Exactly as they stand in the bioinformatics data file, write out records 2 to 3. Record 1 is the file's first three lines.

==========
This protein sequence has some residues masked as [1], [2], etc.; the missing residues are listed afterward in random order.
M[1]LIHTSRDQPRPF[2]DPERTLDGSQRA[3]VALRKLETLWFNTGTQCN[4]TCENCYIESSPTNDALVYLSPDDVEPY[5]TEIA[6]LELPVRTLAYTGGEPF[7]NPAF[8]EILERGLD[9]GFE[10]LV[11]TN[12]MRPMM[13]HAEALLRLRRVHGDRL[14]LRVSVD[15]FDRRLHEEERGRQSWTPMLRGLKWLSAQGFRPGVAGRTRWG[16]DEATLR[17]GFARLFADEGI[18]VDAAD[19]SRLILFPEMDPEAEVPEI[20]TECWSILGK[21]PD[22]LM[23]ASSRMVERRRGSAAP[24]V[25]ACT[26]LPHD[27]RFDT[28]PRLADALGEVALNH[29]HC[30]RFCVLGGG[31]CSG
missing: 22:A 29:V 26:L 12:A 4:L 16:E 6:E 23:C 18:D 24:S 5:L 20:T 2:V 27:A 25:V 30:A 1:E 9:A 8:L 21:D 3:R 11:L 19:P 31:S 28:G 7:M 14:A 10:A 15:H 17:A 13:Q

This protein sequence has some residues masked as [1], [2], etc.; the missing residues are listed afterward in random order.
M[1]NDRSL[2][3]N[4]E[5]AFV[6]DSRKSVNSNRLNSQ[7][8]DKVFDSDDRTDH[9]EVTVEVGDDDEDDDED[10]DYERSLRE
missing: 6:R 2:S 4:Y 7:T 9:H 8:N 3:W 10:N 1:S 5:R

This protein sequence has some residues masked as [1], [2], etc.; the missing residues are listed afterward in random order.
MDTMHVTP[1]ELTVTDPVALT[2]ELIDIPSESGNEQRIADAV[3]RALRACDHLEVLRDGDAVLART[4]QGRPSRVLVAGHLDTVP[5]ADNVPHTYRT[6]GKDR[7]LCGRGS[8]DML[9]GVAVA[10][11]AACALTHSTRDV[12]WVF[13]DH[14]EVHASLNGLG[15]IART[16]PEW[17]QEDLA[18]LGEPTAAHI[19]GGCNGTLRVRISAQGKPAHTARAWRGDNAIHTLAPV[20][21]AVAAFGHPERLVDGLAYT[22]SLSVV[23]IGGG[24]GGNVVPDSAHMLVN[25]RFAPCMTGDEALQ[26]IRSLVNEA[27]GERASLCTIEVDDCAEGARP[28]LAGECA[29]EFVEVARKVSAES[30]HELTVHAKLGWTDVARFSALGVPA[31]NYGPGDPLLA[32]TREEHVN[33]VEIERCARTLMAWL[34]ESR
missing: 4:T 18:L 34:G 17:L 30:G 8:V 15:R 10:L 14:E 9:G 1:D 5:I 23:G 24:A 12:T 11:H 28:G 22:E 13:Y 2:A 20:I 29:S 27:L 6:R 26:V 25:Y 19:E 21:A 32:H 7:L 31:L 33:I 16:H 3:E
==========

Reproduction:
This protein sequence has some residues masked as [1], [2], etc.; the missing residues are listed afterward in random order.
M[1]NDRSL[2][3]N[4]E[5]AFV[6]DSRKSVNSNRLNSQ[7][8]DKVFDSDDRTDH[9]EVTVEVGDDDEDDDED[10]DYERSLRE
missing: 6:R 2:S 4:Y 7:T 9:H 8:N 3:W 10:N 1:S 5:R

This protein sequence has some residues masked as [1], [2], etc.; the missing residues are listed afterward in random order.
MDTMHVTP[1]ELTVTDPVALT[2]ELIDIPSESGNEQRIADAV[3]RALRACDHLEVLRDGDAVLART[4]QGRPSRVLVAGHLDTVP[5]ADNVPHTYRT[6]GKDR[7]LCGRGS[8]DML[9]GVAVA[10][11]AACALTHSTRDV[12]WVF[13]DH[14]EVHASLNGLG[15]IART[16]PEW[17]QEDLA[18]LGEPTAAHI[19]GGCNGTLRVRISAQGKPAHTARAWRGDNAIHTLAPV[20][21]AVAAFGHPERLVDGLAYT[22]SLSVV[23]IGGG[24]GGNVVPDSAHMLVN[25]RFAPCMTGDEALQ[26]IRSLVNEA[27]GERASLCTIEVDDCAEGARP[28]LAGECA[29]EFVEVARKVSAES[30]HELTVHAKLGWTDVARFSALGVPA[31]NYGPGDPLLA[32]TREEHVN[33]VEIERCARTLMAWL[34]ESR
missing: 4:T 18:L 34:G 17:L 30:G 8:V 15:R 10:L 14:E 9:G 1:D 5:I 23:G 24:A 12:T 11:H 28:G 22:E 13:Y 2:A 20:I 29:S 27:L 6:R 26:V 25:Y 19:E 21:A 32:H 7:L 31:L 33:I 16:H 3:E